1. Middle Class Harlem in the 1920s & 30s
“In a controversial show, photographer James VanDerZee revealed middle-class Harlem to the wider world. It drew record crowds to the museum [Metropolitan Museum of Art in 1969]. And while it incited a picket line of protesters disparaging the show as a culturally patronizing and racist white man’s view of Harlem, it was also unprecedented for its depiction of African American culture on a grand scale.”
2. A Tumblr website dedicated entirely to Empty Signs
J. Ross’ anthropological photo collection of blank, broken and otherwise empty signs, mostly found in Albuquerque, NM.
3. Scent of a Kitten: Perfumer Debuts ‘Kitten Fur’ Fragrance
This is a real thing for sale.
“I know a lot of people say it does not smell like a kitty but … every cat smells different and every scent smells different on each skins. I had 4 cats in total and only my Luna had this beautiful sweet powdery musky smell, and I must say this cologne represent it on my skin very… the scent is very strong so you only need a tiny bit of it. I personally like it as far as I don’t put too much. It reminds me of my beloved Luna.”
“reminds me of sweet, warm, cozy cuddles”
“A little goes a long way! It has a pleasant sort of vanilla musk scent. I put it on the back of my hands…just a little. It DOES have a comforting cozy feeling and it lasts all day!”
4. These succulent desserts
The talent behind these absolutely stunning creations lies in the artist called Ivenoven, who is based in Jakarta, Indonesia…made using butter, powdered sugar, food coloring.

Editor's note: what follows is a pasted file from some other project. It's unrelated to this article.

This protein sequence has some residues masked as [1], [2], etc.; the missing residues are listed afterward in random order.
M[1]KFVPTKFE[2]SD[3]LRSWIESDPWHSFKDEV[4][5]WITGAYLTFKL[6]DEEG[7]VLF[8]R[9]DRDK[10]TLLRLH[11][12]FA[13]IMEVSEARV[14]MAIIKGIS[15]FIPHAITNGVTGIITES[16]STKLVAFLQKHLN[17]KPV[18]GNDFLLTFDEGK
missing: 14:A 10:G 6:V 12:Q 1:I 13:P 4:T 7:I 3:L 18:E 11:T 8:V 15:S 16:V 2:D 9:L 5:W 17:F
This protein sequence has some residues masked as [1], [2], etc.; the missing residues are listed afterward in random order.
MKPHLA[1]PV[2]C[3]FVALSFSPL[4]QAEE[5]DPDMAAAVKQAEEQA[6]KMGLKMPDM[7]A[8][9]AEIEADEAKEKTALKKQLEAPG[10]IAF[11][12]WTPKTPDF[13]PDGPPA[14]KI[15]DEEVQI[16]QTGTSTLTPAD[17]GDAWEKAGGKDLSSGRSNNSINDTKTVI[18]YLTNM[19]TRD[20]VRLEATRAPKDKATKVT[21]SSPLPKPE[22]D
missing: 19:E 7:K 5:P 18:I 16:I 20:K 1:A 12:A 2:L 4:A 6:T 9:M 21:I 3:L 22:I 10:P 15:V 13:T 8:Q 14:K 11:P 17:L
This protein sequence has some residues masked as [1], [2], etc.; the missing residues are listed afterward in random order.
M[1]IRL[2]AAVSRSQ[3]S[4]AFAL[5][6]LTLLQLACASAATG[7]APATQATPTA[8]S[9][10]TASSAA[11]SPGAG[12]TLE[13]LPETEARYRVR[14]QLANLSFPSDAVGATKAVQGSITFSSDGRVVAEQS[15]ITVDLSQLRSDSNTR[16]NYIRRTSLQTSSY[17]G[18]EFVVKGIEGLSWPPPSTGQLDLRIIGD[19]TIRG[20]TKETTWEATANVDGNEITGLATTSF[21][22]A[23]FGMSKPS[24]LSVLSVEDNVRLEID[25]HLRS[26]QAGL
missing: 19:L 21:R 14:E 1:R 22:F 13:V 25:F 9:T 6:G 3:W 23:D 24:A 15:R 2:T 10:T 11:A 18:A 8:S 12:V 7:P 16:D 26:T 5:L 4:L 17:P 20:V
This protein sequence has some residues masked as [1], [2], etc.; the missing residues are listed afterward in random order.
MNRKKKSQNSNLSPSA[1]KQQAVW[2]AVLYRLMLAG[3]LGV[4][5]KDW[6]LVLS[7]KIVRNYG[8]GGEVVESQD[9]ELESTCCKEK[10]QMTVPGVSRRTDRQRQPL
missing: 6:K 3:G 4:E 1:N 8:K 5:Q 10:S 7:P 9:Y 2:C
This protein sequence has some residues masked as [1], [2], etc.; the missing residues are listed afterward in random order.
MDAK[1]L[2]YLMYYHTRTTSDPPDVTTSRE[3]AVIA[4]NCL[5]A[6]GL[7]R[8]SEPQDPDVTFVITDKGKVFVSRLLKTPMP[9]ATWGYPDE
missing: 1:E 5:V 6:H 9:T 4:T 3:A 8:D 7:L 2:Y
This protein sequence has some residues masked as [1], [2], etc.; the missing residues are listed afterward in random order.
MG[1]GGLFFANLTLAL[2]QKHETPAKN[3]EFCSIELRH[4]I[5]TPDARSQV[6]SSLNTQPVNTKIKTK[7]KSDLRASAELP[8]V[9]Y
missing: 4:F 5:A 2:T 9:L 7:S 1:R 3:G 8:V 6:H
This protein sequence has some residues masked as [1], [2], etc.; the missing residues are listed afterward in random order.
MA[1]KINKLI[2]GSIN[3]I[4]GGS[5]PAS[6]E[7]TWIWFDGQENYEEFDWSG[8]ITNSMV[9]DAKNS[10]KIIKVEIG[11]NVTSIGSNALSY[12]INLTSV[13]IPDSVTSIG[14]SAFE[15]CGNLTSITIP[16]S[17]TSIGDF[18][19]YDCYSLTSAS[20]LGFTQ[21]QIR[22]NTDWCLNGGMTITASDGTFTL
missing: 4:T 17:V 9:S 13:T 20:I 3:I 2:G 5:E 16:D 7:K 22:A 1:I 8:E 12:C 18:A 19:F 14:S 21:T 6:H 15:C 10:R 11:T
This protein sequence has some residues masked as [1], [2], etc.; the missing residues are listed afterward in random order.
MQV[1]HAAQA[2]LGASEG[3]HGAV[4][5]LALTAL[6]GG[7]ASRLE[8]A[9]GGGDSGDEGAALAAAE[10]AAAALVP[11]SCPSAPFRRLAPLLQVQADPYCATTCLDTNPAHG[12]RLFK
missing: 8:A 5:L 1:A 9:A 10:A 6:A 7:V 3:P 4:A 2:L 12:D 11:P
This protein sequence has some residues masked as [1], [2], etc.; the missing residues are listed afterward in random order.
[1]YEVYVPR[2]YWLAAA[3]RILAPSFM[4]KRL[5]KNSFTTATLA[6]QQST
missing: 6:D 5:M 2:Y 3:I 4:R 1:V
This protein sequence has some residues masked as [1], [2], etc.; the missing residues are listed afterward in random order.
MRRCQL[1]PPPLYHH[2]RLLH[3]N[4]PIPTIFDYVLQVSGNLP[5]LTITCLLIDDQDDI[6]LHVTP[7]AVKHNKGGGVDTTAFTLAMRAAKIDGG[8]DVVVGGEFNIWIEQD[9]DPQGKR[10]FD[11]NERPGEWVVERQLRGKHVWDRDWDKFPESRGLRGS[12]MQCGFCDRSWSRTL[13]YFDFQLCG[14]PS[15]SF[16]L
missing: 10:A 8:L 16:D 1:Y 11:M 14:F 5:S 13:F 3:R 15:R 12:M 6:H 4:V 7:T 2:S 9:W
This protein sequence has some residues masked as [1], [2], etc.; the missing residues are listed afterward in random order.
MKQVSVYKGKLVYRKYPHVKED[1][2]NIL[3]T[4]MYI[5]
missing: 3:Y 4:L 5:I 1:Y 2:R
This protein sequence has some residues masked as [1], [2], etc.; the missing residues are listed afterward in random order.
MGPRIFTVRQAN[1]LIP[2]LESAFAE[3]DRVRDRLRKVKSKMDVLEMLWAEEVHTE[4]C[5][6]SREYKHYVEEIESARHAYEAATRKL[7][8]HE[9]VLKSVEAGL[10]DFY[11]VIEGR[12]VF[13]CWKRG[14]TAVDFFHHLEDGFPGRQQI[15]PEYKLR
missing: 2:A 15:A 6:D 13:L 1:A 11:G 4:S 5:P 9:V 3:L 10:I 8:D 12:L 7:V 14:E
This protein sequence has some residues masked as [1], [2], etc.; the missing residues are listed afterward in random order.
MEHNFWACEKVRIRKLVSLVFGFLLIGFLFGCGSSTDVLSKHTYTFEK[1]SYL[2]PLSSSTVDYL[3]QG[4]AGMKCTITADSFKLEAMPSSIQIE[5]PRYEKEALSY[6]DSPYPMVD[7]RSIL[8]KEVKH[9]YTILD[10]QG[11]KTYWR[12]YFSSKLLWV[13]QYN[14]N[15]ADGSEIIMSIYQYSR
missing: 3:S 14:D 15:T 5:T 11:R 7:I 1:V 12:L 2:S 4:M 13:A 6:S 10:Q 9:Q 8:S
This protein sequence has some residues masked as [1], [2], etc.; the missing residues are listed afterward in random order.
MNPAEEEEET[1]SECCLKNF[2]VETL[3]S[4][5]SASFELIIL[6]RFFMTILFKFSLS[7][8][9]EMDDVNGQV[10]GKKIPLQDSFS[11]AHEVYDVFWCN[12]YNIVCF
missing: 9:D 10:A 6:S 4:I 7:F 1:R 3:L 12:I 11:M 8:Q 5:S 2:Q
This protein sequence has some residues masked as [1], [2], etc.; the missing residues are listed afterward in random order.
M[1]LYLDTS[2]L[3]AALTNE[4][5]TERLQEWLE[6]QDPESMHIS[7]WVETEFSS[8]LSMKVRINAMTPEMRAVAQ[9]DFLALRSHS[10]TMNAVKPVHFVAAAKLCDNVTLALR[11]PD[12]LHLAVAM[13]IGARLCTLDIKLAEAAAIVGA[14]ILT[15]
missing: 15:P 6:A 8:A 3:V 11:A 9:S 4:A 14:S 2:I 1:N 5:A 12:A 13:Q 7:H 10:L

Found on Design Fetish.
5. This “CliffsNotes” Version of a Science Textbook was Edgar Allan Poe’s Only Bestseller
In 1839, Edgar Allan Poe, famously alcoholic 19th century master of the macabre and “father of the detective story,” published a text called The Conchologist’s First Book, a condensation, rearrangement, and “remixing,” of “an existing… beautiful and expensive” science textbook, Thomas Wyatt’s Manual of Conchology.
Poe was paid $50 and, typically, received no royalties
6. A Flight aboard the largest, heaviest, and most powerful flying boat in the world, 1930
The Dornier Do X was the largest, heaviest, and most powerful flying boat in the world when it was produced by the Dornier company of Germany in 1929. While the type was popular with the public, a lack of commercial interest and a number of non-fatal accidents prevented more than three examples from being built… It was initially powered by twelve engines with six tractor propellers and six pushers mounted above the wing– Wikipedia.
Found via X Ray Delta
7. This Room
At Deanery Garden (open to visitors), designed by Lutyens in 1899 for Edward Hudson, founder of Country Life Magazine. World of Interiors, November 1989. Photo by James Mortimer.
Found via instagram.
8. Prefab House
From LIFE magazine in the the 1960s, found on the Selvedge Yard
9. David Hockney’s Home, 1983
34 year old piece from Architectural Digest, a look into David Hockney’s California home – originally published in April 1983.
Found on Miss Moss.
10. A Forgotten Pop Artist and Her Rugs
“In the annals of overlooked artists, Dorothy Grebenak is an extreme case.”
“… she was represented by leading dealer Allan Stone. Yet even her supporters put her works on the floor and walked all over them. Stone discovered her works in the Brooklyn Museum of Art — but not in the galleries. They were on sale in the gift shop.”
“…her work would be almost entirely erased from art history, even though she was already making works based on everyday graphics in 1963, only one year after Andy Warhol’s Soup Cans.”
“A selection of her work from the 1960s is now on view at Allan Stone Projects, which continually reaches into its archive to unearth such unfamiliar discoveries.”
Full article found on Hyperallergic.
11. Soviet Tea Packaging Design
Vintage ads found on Present & Correct.
12. French women pours a hot cup of tea for a British soldier fighting in Normandy, 1944
Found on History Cool Kids.
13. Steve Martin’s First Online Masterclass makes you want to take up Acting
You can enroll here.